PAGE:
1921
Volume 93, Issue 2
  • ISSN: 0002-9637
  • E-ISSN: 1476-1645

Abstract

Abstract.

We investigated the circulating plasma levels of Th1- (Interleukin-2 [IL-2], tumor necrosis factor-α [TNF-α], interferon-gamma [IFN-γ]) and Th2-type (IL-4, IL-5, IL-10) cytokines in human immunodeficiency virus (HIV)-infected pregnant women living in a malaria-endemic area. We analyzed samples from 200 pregnant women included in the prevention of pregnancy-associated malaria in HIV-infected women: cotrimoxazole prophylaxis versus mefloquine (PACOME) clinical trial who were followed until delivery. Cytokine concentrations were measured by flow cytometry-based multiplex bead array. Significantly elevated levels of IL-10 and lower levels of TNF-α were observed at delivery compared with inclusion ( = 0.005). At inclusion, the presence of circulating IFN-γ, a higher CD4 T cell count and having initiated intermittent preventive treatment of malaria with sulfadoxine pyrimethamine (SP-IPTp) were all associated with a lower likelihood of infection. At delivery, the inverse relationship between the presence of infection and circulating IFN-γ persisted, although there was a positive association between the likelihood of infection and the presence of circulating TNF-α. Initiation of antiretroviral therapy was associated with elevated IL-5 production. Consistent with our own and others' observations in HIV seronegative subjects, this study shows circulating IL-10 to be a marker of infection with during pregnancy even in HIV-infected women, although plasma IFN-γ may be a marker of anti-malarial protection in such women.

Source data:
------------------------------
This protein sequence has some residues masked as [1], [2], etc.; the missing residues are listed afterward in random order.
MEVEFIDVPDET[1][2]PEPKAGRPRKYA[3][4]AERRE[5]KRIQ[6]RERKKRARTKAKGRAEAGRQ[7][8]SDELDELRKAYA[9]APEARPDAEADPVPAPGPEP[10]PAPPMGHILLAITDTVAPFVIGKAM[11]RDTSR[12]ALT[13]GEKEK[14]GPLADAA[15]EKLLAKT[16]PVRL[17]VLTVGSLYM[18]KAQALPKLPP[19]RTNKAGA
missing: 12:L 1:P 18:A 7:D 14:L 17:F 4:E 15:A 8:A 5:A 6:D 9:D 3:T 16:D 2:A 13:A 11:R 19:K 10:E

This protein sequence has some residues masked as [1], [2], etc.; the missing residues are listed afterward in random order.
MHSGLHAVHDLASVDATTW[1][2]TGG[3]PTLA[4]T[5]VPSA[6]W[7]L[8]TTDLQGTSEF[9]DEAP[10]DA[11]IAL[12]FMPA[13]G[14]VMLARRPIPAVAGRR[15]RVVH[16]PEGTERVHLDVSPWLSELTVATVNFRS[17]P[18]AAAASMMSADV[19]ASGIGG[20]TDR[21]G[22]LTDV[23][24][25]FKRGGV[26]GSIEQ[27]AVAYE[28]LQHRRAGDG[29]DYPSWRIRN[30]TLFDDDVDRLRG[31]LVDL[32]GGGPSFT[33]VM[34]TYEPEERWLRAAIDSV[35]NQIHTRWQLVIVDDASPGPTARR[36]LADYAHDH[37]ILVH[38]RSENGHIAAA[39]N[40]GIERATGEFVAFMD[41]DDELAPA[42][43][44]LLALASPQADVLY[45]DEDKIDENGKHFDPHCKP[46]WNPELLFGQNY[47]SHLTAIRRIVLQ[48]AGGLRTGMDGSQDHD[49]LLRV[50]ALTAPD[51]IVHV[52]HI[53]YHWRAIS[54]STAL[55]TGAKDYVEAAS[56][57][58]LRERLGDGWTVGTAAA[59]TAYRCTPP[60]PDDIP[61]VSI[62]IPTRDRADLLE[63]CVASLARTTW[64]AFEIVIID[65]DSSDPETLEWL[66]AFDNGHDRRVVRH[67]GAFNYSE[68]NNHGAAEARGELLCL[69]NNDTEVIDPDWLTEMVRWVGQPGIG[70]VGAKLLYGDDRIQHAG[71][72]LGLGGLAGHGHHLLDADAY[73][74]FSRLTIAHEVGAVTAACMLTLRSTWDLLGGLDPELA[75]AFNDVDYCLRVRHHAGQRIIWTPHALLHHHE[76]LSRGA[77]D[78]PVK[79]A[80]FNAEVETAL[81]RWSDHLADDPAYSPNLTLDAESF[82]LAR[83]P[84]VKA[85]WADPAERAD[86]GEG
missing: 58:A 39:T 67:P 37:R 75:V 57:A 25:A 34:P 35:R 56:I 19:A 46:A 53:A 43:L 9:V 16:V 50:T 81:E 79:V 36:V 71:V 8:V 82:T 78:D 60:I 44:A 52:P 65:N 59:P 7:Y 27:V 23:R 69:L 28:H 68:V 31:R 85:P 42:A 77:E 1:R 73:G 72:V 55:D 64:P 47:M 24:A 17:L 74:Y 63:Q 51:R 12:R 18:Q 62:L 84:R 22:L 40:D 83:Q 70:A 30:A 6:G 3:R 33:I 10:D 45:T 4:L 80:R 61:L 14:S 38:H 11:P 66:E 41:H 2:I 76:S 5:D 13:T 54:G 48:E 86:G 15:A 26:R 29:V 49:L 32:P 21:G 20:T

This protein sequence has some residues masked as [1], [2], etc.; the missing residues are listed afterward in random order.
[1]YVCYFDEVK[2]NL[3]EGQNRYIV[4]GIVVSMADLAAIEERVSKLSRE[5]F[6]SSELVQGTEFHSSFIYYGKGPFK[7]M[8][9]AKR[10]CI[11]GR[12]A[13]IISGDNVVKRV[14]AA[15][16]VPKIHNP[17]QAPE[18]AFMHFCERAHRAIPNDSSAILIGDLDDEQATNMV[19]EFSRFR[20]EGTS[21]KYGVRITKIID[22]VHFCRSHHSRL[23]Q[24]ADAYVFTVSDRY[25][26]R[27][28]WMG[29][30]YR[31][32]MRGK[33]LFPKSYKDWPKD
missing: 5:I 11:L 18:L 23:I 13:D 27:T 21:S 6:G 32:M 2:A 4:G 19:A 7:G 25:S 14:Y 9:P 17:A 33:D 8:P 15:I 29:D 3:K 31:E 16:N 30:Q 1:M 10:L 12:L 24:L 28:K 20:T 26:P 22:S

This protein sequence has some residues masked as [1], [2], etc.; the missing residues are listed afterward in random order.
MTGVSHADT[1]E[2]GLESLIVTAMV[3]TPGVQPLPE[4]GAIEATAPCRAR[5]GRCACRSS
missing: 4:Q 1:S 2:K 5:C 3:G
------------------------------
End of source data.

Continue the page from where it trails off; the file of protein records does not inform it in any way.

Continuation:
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2015-08-05
2017-09-21
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  • Received : 18 Oct 2014
  • Accepted : 20 Jan 2015

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